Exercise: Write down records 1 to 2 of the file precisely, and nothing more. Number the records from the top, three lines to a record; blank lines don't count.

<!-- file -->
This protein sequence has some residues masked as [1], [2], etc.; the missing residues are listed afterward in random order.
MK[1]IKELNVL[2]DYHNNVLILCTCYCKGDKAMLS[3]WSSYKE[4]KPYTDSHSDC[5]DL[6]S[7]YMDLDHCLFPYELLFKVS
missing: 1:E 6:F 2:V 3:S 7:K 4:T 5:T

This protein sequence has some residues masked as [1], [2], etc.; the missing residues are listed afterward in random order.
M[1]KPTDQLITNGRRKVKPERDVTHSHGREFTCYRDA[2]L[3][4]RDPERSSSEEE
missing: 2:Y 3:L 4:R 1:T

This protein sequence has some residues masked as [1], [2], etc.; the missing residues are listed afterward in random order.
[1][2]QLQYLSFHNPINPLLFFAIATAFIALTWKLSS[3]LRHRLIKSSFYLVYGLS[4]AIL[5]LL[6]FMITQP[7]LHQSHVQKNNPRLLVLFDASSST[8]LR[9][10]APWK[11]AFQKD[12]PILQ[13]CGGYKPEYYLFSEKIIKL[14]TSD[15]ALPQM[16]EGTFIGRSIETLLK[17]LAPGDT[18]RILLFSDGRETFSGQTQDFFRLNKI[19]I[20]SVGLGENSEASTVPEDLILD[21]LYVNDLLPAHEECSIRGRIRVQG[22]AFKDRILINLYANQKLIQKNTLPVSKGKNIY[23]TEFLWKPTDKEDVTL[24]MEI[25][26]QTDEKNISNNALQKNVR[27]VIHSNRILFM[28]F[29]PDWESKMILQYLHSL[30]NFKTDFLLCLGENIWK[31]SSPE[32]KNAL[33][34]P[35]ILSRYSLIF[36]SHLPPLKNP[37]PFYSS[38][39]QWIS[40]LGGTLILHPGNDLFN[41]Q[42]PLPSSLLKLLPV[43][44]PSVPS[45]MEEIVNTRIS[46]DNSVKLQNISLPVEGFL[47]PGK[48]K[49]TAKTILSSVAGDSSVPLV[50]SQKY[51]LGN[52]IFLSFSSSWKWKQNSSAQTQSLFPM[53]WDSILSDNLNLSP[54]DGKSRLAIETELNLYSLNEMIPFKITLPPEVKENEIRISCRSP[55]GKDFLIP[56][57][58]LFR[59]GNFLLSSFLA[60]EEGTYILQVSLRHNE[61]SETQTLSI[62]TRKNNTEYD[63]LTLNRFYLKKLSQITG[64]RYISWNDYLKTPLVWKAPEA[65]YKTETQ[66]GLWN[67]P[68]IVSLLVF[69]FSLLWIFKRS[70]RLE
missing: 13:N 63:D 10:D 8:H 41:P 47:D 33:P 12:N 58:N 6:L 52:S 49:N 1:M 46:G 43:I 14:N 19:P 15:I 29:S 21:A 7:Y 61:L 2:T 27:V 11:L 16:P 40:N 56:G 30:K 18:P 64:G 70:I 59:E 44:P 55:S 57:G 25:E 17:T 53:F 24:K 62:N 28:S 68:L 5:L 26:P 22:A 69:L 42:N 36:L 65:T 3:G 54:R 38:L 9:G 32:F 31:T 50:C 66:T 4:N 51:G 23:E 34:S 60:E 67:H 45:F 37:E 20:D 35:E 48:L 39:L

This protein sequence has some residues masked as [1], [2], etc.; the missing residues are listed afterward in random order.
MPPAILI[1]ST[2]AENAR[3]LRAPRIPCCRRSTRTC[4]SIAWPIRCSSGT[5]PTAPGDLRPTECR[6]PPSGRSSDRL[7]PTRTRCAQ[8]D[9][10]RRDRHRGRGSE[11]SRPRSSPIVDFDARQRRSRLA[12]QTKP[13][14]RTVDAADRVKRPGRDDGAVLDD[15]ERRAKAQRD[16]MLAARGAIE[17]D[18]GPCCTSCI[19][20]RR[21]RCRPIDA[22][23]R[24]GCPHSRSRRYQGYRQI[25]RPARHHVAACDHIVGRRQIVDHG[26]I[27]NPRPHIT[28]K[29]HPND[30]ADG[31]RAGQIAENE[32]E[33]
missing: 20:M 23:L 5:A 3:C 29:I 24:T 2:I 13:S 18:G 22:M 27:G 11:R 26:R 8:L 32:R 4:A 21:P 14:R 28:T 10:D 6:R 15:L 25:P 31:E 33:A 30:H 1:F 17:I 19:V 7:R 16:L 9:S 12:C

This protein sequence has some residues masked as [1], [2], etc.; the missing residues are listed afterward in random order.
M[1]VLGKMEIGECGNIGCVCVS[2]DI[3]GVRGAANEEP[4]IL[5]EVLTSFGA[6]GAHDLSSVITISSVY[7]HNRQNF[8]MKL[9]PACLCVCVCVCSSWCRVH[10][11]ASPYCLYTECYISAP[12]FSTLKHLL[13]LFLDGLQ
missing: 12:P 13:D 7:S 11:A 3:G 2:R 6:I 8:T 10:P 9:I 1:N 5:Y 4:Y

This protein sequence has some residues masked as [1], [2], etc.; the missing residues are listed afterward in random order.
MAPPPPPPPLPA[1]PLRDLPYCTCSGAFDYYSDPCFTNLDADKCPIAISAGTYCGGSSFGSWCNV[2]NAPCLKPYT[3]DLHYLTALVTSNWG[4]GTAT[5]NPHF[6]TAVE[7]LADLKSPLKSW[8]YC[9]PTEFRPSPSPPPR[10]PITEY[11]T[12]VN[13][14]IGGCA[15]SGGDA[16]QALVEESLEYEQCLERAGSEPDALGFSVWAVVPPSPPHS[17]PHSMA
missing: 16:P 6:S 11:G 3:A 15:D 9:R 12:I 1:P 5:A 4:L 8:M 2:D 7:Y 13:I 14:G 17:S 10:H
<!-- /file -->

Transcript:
This protein sequence has some residues masked as [1], [2], etc.; the missing residues are listed afterward in random order.
MK[1]IKELNVL[2]DYHNNVLILCTCYCKGDKAMLS[3]WSSYKE[4]KPYTDSHSDC[5]DL[6]S[7]YMDLDHCLFPYELLFKVS
missing: 1:E 6:F 2:V 3:S 7:K 4:T 5:T

This protein sequence has some residues masked as [1], [2], etc.; the missing residues are listed afterward in random order.
M[1]KPTDQLITNGRRKVKPERDVTHSHGREFTCYRDA[2]L[3][4]RDPERSSSEEE
missing: 2:Y 3:L 4:R 1:T